The Summer of 1787: The Men Who Invented the Constitution (2007, Simon & Schuster) is an updated narrative account of the Constitutional Convention and its participants. Like Catherine Drinker Bowen's classic Miracle at Philadelphia and Clinton Rossiter's The Grand Convention (both 1966 originally), David Stewart's book breaks little new ground, but is a useful introduction to the Convention for the general reader.
I didn't find myself in agreement with every characterization Stewart makes: I don't believe that Hamilton's famed "monarchy speech" was much more than a foil to make the Virginia plan more palatable, and I think his treatment of the Convention's construction of the executive branch is far too conclusion-driven (he doesn't like the electoral college). Nonetheless, I think on the whole Stewart's captured the people, mood and importance of that summer quite well.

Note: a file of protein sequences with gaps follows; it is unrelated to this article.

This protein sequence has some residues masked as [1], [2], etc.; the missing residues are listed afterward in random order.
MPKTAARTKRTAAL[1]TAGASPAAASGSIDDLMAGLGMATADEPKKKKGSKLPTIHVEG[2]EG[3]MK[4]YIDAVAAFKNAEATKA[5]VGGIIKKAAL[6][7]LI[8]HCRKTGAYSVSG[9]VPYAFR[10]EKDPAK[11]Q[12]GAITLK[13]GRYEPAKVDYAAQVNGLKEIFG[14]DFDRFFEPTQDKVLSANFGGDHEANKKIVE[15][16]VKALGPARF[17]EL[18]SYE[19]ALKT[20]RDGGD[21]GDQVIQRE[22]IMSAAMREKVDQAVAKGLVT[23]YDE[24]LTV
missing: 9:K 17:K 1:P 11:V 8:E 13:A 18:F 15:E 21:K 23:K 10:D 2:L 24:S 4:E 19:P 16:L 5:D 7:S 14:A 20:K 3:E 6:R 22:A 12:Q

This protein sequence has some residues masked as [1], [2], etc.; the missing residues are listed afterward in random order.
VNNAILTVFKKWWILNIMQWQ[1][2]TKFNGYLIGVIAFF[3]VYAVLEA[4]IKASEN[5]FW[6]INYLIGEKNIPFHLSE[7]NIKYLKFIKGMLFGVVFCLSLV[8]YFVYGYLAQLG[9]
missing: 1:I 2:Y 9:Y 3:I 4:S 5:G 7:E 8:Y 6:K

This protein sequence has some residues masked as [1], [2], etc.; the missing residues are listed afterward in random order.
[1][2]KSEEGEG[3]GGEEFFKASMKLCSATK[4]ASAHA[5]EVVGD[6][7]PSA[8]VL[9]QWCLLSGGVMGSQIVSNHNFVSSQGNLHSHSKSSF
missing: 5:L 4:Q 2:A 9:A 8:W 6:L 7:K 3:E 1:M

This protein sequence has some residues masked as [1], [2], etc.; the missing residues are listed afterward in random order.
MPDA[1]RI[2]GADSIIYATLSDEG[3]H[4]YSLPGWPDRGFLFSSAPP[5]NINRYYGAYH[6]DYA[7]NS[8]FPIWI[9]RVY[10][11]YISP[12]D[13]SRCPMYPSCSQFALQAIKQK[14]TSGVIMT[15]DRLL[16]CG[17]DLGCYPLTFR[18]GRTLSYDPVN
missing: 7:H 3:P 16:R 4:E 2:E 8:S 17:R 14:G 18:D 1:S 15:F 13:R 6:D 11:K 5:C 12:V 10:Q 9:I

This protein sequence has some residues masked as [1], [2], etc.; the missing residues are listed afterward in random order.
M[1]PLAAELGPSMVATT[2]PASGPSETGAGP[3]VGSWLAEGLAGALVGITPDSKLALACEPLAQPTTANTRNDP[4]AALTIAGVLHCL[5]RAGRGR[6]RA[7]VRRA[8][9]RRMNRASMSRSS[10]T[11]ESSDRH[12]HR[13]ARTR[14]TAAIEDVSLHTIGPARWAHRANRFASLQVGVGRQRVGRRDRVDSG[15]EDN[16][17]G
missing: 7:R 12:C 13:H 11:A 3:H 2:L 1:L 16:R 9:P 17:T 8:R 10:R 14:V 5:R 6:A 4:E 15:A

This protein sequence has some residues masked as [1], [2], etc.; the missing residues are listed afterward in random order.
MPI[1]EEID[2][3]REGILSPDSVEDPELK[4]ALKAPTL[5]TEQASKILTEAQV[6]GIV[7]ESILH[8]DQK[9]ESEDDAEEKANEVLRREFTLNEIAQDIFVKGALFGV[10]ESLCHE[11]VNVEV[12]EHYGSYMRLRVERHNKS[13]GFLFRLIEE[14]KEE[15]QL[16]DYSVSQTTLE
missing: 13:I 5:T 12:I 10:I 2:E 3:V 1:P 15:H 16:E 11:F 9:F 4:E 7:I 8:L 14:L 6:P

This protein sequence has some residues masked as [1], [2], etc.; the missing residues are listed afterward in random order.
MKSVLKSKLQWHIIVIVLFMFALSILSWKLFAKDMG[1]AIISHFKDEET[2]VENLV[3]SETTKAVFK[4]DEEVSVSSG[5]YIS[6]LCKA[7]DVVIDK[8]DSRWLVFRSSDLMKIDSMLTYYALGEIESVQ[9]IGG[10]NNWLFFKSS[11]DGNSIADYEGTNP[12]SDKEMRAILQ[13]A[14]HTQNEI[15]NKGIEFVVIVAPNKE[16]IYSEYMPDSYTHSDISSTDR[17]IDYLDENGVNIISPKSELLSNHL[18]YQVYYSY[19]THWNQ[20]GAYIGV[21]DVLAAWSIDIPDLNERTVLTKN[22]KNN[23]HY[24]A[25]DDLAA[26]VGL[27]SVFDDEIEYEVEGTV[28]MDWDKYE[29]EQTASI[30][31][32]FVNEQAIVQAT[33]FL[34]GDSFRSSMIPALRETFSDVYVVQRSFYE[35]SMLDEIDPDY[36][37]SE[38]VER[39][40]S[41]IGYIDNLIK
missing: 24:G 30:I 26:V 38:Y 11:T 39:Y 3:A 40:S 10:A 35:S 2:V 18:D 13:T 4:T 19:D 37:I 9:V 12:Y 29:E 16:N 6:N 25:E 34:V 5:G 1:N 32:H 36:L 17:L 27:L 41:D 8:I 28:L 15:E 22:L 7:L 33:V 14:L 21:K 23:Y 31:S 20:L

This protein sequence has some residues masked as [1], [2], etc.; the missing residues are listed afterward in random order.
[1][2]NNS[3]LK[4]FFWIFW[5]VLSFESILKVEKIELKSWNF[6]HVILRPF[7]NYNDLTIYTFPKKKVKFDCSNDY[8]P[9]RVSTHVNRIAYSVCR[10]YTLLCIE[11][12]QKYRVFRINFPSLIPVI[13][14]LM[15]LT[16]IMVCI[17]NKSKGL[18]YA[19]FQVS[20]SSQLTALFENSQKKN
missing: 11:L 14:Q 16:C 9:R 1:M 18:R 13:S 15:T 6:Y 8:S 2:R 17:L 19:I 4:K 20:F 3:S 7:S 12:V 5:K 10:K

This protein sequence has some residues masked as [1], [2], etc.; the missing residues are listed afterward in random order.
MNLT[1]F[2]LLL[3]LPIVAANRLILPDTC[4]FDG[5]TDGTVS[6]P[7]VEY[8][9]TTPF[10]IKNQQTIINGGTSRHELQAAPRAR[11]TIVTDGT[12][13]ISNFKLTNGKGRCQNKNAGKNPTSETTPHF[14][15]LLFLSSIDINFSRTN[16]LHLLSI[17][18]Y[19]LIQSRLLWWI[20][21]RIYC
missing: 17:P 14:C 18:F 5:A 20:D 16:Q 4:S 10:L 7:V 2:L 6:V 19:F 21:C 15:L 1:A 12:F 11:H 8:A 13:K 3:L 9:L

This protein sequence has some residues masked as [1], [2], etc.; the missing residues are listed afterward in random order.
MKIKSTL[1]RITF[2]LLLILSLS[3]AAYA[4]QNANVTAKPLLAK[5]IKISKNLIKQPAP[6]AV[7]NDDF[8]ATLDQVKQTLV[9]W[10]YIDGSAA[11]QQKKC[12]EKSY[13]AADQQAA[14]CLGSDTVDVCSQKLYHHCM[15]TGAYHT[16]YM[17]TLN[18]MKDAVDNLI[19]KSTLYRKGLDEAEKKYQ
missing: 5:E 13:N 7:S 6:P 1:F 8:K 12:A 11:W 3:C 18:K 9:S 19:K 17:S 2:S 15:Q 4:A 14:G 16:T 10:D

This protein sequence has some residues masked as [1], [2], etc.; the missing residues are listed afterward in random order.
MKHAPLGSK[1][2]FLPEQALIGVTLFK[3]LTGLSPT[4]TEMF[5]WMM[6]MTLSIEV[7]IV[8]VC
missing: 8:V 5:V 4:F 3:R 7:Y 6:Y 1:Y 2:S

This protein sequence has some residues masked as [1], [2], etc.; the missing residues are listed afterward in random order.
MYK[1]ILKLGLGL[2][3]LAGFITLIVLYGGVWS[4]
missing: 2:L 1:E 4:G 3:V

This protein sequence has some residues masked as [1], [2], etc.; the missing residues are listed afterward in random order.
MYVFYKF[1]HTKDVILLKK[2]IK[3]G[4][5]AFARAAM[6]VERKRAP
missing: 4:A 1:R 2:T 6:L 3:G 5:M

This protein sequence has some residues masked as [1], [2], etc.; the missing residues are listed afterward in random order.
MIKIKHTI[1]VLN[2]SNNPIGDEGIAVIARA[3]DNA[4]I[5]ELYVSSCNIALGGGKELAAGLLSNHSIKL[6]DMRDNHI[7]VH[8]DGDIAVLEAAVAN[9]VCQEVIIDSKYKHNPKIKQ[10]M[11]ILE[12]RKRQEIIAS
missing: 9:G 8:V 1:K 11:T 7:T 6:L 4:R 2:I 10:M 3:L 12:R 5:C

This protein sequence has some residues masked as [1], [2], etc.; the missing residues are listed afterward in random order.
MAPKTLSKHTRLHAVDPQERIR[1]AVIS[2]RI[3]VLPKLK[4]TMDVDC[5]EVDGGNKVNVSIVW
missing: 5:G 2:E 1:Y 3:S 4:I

Recommended as an adequate starting point. As usual with Simon & Schuster I must comment on the non-optimal citation style (though the notes are fairly good) and the unfortunate lack of a bibliography.